An online marketplace for farmers has started growing in Ontario. Its roots took hold five years ago in St. Agatha, thanks to Theresa Schumilas, founding director of Open Food Network Canada.
Schumilas has been a farmer most of her life, she also studied sustainable food systems at Wilfrid Laurier University, she came upon Open Food Network during her studies, which at the time only operated in the UK and Australia. With the help of Laurier’s Centre for Sustainable Food Systems, she began operating the not-for-profit in Canada.
Open Food Network Canada is a digital platform designed to help communities create and coordinate local food initiatives as well as secure access to sustainably produced food.
“We have about 800 producers who are on the platform. There’s a very large food hub here [in Waterloo Region] called Bailey’s local foods and they sell on the open food network platform – they have probably 80 to 85 different farmers who supply that hub, and almost all of them would be from around here. So there is a pretty big hub in this area that local farmers sell through,” said Schumilas.
“It’s hard for a farm to just have their own online store. Well, it’s easy to have a store, but what we hear from farmers all the time is, ‘OK, I have a store and now nothing’s happening.’ Well, that’s because cyberspace is actually a really busy space right now, so it’s not likely that anybody’s going to find you. We try to help people link together into marketplaces because consumers still want a more of a one-stop shop experience – they still want to go to one place, even though it’s an online place, order from multiple suppliers at once, and pick up that order in one place, or get it all delivered together instead of visiting 10 or 12 separate farms. Just having a farm store doesn’t really get you to that. For us, the important thing is linking these into marketplaces,” she explained.
To help the organization with its efforts, the federal government last month pledged $71,000 for Open Food Network Canada under the Local Food Infrastructure Fund (LFIF), a $50-million program aimed at community-based, not-for-profit organizations that are helping to reduce food insecurity.
The funding will support updates to Open Food Network Canada’s digital platform by adding new features to make food more affordable, adequate, available and accessible to food insecure populations.
“The goal going forward is to increase the amount of food that’s accessible over what it currently is in these areas, but also to increase local food that’s available. So, in that sense, to also improve livelihood of small-scale farmers and manufacturers, food processors, etc,” said Schumilas
It’s a key piece of enhancing food security, says Kitchener-Conestoga MP Tim Louis.
“COVID-19 has intensified food insecurity of the most vulnerable people, but it is also having an impact on the operation of organizations working to improve food security. [The] investment will help Open Food Network Canada reach people and communities in Kitchener-Conestoga and across Canada. Not only are we supporting the Canadians who rely on these programs, but we are supporting our local heroes working tirelessly to address food insecurity,” he said.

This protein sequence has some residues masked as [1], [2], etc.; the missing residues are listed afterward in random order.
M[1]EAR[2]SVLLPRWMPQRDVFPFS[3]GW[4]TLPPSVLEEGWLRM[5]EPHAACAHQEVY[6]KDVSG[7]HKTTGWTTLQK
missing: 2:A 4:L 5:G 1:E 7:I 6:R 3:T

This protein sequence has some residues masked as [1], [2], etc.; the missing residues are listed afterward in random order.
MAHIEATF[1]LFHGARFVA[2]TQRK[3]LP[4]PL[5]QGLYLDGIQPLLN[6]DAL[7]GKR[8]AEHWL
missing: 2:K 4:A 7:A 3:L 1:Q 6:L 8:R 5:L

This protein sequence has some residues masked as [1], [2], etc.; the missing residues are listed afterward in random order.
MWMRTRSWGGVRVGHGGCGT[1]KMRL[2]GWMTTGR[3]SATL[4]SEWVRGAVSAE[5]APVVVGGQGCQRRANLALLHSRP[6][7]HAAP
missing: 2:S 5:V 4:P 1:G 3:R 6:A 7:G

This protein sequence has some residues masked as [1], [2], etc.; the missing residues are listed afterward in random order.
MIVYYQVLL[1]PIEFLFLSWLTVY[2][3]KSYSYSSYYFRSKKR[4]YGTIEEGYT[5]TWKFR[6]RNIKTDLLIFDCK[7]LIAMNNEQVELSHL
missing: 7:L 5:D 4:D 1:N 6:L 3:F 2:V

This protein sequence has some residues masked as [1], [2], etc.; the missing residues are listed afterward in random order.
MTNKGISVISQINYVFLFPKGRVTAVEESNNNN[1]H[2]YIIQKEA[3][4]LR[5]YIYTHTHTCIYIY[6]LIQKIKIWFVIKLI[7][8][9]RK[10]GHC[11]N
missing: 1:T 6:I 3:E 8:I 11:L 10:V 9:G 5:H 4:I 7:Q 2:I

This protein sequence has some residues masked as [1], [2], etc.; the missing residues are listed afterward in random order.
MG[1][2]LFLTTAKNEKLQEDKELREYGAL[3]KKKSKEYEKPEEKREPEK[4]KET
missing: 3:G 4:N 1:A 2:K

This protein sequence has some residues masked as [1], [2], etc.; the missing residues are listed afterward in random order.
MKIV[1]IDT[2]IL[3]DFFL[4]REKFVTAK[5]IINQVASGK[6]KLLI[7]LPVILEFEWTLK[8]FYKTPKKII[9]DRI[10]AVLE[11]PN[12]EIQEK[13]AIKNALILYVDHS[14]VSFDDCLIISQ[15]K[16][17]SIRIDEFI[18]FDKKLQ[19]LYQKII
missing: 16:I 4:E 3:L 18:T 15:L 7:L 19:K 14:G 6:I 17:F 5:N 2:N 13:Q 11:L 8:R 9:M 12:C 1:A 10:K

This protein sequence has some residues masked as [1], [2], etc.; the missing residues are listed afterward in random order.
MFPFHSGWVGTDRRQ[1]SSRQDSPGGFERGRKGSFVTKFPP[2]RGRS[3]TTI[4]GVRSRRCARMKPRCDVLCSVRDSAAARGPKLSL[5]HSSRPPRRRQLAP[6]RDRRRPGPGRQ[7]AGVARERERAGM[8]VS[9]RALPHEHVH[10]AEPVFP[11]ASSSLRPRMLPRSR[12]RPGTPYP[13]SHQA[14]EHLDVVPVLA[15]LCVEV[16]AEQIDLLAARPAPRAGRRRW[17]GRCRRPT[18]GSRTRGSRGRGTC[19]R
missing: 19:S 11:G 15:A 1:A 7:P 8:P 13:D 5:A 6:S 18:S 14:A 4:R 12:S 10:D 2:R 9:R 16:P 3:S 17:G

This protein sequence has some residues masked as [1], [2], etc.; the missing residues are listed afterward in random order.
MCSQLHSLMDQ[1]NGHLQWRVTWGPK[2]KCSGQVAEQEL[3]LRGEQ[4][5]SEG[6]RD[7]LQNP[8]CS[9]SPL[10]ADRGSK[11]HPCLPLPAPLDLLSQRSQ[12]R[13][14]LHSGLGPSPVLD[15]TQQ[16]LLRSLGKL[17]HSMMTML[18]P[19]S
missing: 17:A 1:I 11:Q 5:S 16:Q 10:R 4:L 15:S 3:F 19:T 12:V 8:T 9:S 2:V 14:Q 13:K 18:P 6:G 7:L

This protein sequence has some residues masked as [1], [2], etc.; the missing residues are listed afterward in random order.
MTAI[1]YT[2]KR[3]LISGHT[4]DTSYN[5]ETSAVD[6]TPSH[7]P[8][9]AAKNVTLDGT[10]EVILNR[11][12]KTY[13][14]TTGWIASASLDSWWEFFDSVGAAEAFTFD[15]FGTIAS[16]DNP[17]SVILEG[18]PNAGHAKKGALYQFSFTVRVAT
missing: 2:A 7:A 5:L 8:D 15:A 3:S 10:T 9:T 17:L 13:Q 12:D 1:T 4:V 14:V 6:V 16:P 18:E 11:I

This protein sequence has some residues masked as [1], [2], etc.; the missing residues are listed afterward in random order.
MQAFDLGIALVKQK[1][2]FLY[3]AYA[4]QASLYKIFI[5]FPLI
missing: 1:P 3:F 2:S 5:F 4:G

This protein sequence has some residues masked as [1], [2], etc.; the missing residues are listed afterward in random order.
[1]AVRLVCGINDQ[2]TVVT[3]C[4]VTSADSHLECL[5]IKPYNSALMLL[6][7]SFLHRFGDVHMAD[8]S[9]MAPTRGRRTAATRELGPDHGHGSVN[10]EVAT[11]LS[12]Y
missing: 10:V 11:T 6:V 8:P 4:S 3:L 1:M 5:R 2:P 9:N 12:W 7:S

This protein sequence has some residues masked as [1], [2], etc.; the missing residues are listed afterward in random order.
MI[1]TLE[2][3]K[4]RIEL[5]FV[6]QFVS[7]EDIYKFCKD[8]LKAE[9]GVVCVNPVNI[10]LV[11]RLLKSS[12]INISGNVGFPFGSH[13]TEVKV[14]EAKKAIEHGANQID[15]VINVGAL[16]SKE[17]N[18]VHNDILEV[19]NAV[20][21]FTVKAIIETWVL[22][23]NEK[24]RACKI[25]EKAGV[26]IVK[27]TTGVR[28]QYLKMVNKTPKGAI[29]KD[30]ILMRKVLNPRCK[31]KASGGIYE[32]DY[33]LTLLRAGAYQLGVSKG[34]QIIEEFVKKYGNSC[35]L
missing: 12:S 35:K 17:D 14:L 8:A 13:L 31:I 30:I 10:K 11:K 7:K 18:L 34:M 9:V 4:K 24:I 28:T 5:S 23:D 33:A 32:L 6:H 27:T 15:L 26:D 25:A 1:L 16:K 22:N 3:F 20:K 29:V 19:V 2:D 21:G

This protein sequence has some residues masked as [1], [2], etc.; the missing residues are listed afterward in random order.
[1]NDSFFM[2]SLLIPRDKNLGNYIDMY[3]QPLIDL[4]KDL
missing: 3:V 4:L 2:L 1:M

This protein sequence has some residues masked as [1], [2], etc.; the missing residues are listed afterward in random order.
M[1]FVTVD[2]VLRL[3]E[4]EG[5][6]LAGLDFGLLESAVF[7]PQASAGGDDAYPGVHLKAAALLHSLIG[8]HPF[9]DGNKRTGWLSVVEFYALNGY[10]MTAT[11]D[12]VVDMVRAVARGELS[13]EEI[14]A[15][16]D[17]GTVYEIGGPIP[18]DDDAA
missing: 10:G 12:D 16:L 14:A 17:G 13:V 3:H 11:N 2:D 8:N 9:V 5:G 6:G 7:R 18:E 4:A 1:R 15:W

“This is great news for Open Food Network Canada, and the community food enterprises that we support across the country. During the COVID-19 crisis, communities across Canada have used the Open Food Network platform to coordinate agile and responsive community food projects that have helped to secure regional food security in a time of widespread supply chain disruption. With this infusion of new funding from LFIF, we’ll be able to develop a new suite of platform features and short supply chain programs tailored to the needs of food-insecure Canadians across the country,” said David Thomas, projects manager at Open Food Network Canada.
Schumilas currently runs Garden Party Flower Farm, which began operating in 1990 but changed its name and concept in 2018 to focus on cut flowers. The flower farm uses Open Food Network to connect with other flower farms and sell all in one digital place. The platform enables her to connect with designers around Toronto, who are constantly needing new inventory. She noted that since using the platform, it has quadrupled her sales.
“I came at all this from an environmental perspective, and the idea that food is a unique way to accomplish environmental change, whether it’s greenhouse gas reductions or improving water quality – that was my initial motivation, and I was not a technically oriented person at all. So I didn’t come at this from a technical developer background – for me, I had been doing my doctoral research in China, and looking at local food systems there, and I was totally blown away by how digitized the systems were. What we would call peasant farmers were using handheld mobile devices to not just market food but to help them manage their crops. We were not doing that at all – we’re working on paper – so that was my initial question, why aren’t we digitizing like other people are?” said Schumilas.
Online platforms for food have seen an increase in sales since the pandemic started, and many farmers have been happy to have an online platform to sell on that collaborates with other farmers since produce can vary week by week, said Schumilas, adding that she and the team of volunteers at Open Food Network Canada are eager to see it expand further across the country.